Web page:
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The Weekend Binge: "Moving"

Marketed as Jo In-sung’s small screen comeback drama since 2014’s It’s Okay, That’s Love, Disney+’s original series Moving enjoyed a lot of hype. Its first seven episodes dropped on August 9, and within seven days it had become Disney+ and Hulu’s most watched k-drama ever. But was it able to keep the momentum going?

The Plot

Something lies beneath the surface of a nondescript high school where we meet seniors—cheerful and polite Kim Bong-seok (Lee Jeon-ha, Nevertheless), transfer student Jang Hui-soo (Ko Yoon-jung, Alchemy of Souls: Light and Shadow), and class president Lee Gang-hoon (Kim Do-hoon, Today's Webtoon). We discover early on that each has a set of superpowers that they keep hidden from everyone else as they try to live ordinary lives.

As the story unfolds, we find out that they are in fact, the second generation caught in the complex web of government schemes and secrecy. The first generation consisted of agents who used to work for the Korea National Intelligence Service (NIS). Field agents Kim Doo-sik (Jo In-sung, Escape from Mogadishu) with the power to fly and Jang Ju-won (Ryu Seung-ryong, Miracle No. 7) with the power to heal, cross paths with intelligence agent Lee Mi-hyun (Han Hyo-joo, Happiness).

Soon, their quiet lives are about to be disrupted by a mysterious assassin whose kill list includes all former agents with superpowers and an even bigger evil that wants to take out their children as well.

The Review

GwenchaNoona | The Weekend Binge: "Moving" (photo of Jo In-sung)
My face when I realized Jo In-sung wasn't in the first episodes

Moving pulled a bait-and-switch on its viewers who signed up for the drama to watch Jo In-sung and found that we were watching teenagers in the first third of the show instead. But as the narrative progressed, I grudgingly fell in love with the youngsters who deftly portrayed the endearing naivety and innocence of youth more than its annoying angst. (Obviously, this gwenchanoona has little patience left for the trite youth k-dramas that are standard fare.)

This is in large part to the writer’s brilliance. Kang Full, the original webtoon artist on which the show is based, was asked to pen the series and has stated in an interview that the show had intended to be written for 12 to 16 episodes. He proposed, instead, to write 20 episodes himself so that he could include backstories and narratives that were left out in the original webtoon. Thankfully, the producers agreed.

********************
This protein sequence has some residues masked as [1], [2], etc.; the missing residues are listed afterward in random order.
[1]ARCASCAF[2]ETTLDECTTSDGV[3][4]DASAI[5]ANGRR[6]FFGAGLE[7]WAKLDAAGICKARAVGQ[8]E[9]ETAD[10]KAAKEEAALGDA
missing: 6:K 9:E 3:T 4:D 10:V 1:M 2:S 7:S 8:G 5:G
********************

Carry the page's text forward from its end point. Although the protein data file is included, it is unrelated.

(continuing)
GwenchaNoona | The Weekend Binge: "Moving" (photo of Lee Jeon-ha, Lee Gang-hoon, and Ko Yoon-jung)
The young actors hold their own agains the veterans

The result is a story with slow-moving pace that gives characters time to be fleshed out and understood by the audience. Even supporting characters are given their own time under the spotlight and the show is all the better for it.

Those familiar with the Hollywood treatment of superheroes in shows like NBC’s Heroes (2006-2010) or the MCU’s plethora of films find that origin stories focus on how an ordinary person transforms into a hero and how this messianic complex becomes a pervasive part of their life and becomes their identity.

In contrast, Kang Full’s characters aren’t really superheroes at all. What they are, are persons who have superpowers living among others who don’t. Under the careful script and the understated elegance of the actors’ performances, it is not heroism that takes center stage, but humanity. As the characters interact with each other and the world around them, they are shown to be no more and no less than the rest of us as they deal with stress, loss, joy, love, and injustice caused by an imbalance of power.

GwenchaNoona | The Weekend Binge: "Moving" (photo of Jo In-sung and Han Hyo-joo)
Sparks fly between these two

Lest you think this is a slice-of-life drama, let me assure you that the high-budget production boasts of action scenes that can be expected of a show where people can fly and have superhuman strength. The fight scenes are violent and explosive. K-drama viewers ought to be warned that there is plenty of blood and body count to go around, but these shouldn’t bother k-movie fans at all.

Veteran actors Jo In-sung and Han Hyo-joo have wonderful chemistry together and are able to balance their gravitas with their unmistakable charm. As the self-healing “monster” who is difficult to kill, Ryu Seung-ryong is the show’s lynchpin whose moving and at times comical performance draws the rest of the cast and the audience to him. The young actors hold their own against the heavyweights and the ensemble cast makes it hard to pick favorites.

The narrative is set up such that a fight of Herculean proportions is in the offing. But even as I waited with bated breath for the build up, a part of me was reluctant for the series to end and have to let go of all these lovable characters and the fantasy world that they belong to. Most k-dramas have strange or strangely translated titles that often have little to do with its shows. But Moving definitely lives up to its name.

20 episodes, available on Disney + and Hulu

Stream if you want a tightly written script with excellent performances.

Skip if you can’t handle violence with your dramas.

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